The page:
Help, my house is flooding! What to do when water invades your home

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Thousands of homeowners have been displaced in recent years, as large areas of the UK succumb to severe flooding. The worst affected areas remain the far South, Cumbria and parts of Scotland, but when the winter storms hit homeowners along every coastline are understandably worried. In fact, as many as one in six of all British homes could be at a major risk of flooding.

If you and your family get caught in a flood warning, it can be a very distressing time. Knowing how to prepare and respond to a natural disaster can help you regain some control of the situation and, more importantly, keep yourselves safe.


Stage 1: Preparation

Maybe you know that your home is on a floodplain, or have even had to deal with water damage in the past. If you’re at all worried about your property flooding this winter, take steps as soon as possible to limit its effect.

During dry months, you should consider installing “cell insulation” measures in your home. These include defensive precautions like water-resistant doors and windows, raised thresholds and re-positioning electrical sockets so they are further from the ground. Your insurance company may cover the cost of these if you are renovating after previous flood damage, or you can apply for a flood resilience grant (up to £5,000 from your local council). Other home improvements, such as replacing carpets with tiles, can limit the severity of damage should flooding occur.

Otherwise, make sure you keep an emergency kit easily accessible. This should include a torch (preferably wind-up), a radio, non-perishable food, waterproofs and bottled water. You should know how to turn off the gas, electricity and water supply in your home – and ideally be prepared to do this in the dark.

Formulate a plan for what will happen if your home begins to flood. Where will your family go? What about pets? Will you want to move any furniture off the floor or even upstairs? Depending on the level of threat, you may want to invest in flood-protection measures for your property, like sandbags, and flood bags (large plastic covers that protect bulky furnishings).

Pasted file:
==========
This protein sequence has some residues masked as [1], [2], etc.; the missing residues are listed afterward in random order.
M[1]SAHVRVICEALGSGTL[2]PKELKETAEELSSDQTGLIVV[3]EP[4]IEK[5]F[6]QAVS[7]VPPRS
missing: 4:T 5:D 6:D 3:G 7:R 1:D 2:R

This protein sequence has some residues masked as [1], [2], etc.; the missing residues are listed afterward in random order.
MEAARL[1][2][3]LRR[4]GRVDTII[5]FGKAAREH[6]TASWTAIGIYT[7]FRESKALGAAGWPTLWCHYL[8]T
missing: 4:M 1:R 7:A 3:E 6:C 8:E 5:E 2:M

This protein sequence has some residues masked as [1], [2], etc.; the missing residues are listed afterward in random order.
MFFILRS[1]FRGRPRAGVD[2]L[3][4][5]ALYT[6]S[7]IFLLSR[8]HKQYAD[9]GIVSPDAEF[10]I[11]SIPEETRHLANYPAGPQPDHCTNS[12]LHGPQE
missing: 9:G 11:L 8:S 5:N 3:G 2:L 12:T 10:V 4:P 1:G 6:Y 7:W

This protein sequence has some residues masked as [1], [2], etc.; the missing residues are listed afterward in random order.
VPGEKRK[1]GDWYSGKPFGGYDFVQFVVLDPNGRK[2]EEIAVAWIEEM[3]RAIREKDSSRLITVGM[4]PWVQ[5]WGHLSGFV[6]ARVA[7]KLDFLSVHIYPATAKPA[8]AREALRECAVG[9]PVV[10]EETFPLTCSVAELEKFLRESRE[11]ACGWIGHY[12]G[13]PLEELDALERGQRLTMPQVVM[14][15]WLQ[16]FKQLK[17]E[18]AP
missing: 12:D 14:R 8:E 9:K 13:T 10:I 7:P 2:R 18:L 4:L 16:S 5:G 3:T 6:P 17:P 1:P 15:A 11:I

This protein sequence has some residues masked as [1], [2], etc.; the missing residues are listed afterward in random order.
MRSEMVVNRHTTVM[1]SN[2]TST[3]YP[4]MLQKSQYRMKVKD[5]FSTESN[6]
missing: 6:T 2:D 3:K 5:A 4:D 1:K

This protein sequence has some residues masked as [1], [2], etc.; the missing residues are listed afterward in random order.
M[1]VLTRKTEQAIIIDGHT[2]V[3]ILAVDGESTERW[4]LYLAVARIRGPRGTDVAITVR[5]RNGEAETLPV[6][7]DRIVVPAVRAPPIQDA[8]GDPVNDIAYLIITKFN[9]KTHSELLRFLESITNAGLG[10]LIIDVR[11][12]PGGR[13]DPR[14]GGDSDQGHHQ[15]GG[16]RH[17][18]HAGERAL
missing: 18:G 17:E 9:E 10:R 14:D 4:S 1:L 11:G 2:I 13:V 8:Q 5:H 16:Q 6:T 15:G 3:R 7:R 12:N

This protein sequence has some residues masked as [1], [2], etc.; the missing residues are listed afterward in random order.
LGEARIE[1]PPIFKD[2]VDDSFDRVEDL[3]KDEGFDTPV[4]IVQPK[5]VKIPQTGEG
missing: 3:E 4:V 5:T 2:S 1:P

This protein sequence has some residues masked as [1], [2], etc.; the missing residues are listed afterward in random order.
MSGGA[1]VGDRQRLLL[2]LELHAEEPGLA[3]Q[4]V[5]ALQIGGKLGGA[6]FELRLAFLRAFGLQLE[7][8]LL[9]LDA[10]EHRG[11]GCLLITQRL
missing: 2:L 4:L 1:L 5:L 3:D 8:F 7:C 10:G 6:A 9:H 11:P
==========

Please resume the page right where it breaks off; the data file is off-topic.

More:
Finally, take lots of pictures of your décor and possessions – this will make it easier to make an insurance claim should any of it become damaged.


Stage 2: When flooding is imminent

Once your area has been issued with a severe flood warning, it’s time to spring into action. Put all of your valuable items, documents, and photographs into plastic boxes or wallets, and move them onto high shelves. You might want to back digital files up onto external hard drives and store these, rather than trying to protect entire computers. Turn off your water, gas and electricity, and start moving furniture off the floor (upstairs, if you can) or wrapping it in flood bags.

Block any areas that are likely to allow water ingresses, like airbricks, gaps around doors, and holes where cables lead outside. Toilets and sinks can sometimes be a source of flood water, so plug these as best you can, too.

If you have time, put something heavy on top of manhole covers outside, and check to see if your neighbours need any assistance with their homes. As soon as the emergency services advise you to leave your home, follow their instruction.

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Stage 3: Returning home after a flood

The most important thing is to stay safe. Flood water can be contaminated with chemicals and sewage, so make sure you protect yourself by wearing waterproof clothing, rubber gloves, wellies and a face mask. Move through your property carefully, as murky water can hide trip hazards, sharp objects and uneven surfaces. Remember that structural damage may have been caused and cracks in walls and ceilings may no longer be safe. Avoid touching anything electrical.

Before moving anything or draining the water, capture evidence of the damage. Mark the walls to track how high the water level reached in each room, and make an inventory of affected furniture and appliances. Take digital photos of everything to send to your insurance provider, and contact them as quickly as possible for the next steps you should take. They may want to take their own records of the damage before arranging repairs, so it’s important not to act too soon.


 Stage 4: Clean up

Once you have the green light from your insurance provider, start getting the water out as soon as possible. You may be comfortable renting a submersible pump to drain the water, but if the damage is extensive, you may be better contacting a professional flooding response team. They will be able to appropriately handle any contamination, and clear both the indoors and outdoors of your home.

Meanwhile, you should remove any possessions damaged by the flood and begin drying/airing anything that is salvageable. Continue to take photographs as you go, and try and remember an approximate purchase price (and when you bought it) if you can. Don’t throw anything away before confirming it’s ok to do so by your insurer – or you could end up without a replacement.

Keep hold of any receipts related to your displacement and return to home, as your insurance should cover these costs as well as repairs.

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